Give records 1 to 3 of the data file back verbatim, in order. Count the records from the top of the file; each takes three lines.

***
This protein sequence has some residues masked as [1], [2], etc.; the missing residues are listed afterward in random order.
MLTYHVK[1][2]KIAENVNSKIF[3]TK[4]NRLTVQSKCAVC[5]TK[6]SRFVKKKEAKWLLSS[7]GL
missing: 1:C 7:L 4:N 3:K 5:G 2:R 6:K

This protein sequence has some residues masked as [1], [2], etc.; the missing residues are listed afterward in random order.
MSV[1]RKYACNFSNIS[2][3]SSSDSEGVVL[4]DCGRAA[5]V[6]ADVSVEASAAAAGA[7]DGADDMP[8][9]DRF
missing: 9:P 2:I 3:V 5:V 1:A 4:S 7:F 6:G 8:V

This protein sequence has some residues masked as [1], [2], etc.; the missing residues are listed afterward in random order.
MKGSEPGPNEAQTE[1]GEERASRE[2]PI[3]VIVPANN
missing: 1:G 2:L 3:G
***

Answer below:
This protein sequence has some residues masked as [1], [2], etc.; the missing residues are listed afterward in random order.
MLTYHVK[1][2]KIAENVNSKIF[3]TK[4]NRLTVQSKCAVC[5]TK[6]SRFVKKKEAKWLLSS[7]GL
missing: 1:C 7:L 4:N 3:K 5:G 2:R 6:K

This protein sequence has some residues masked as [1], [2], etc.; the missing residues are listed afterward in random order.
MSV[1]RKYACNFSNIS[2][3]SSSDSEGVVL[4]DCGRAA[5]V[6]ADVSVEASAAAAGA[7]DGADDMP[8][9]DRF
missing: 9:P 2:I 3:V 5:V 1:A 4:S 7:F 6:G 8:V

This protein sequence has some residues masked as [1], [2], etc.; the missing residues are listed afterward in random order.
MKGSEPGPNEAQTE[1]GEERASRE[2]PI[3]VIVPANN
missing: 1:G 2:L 3:G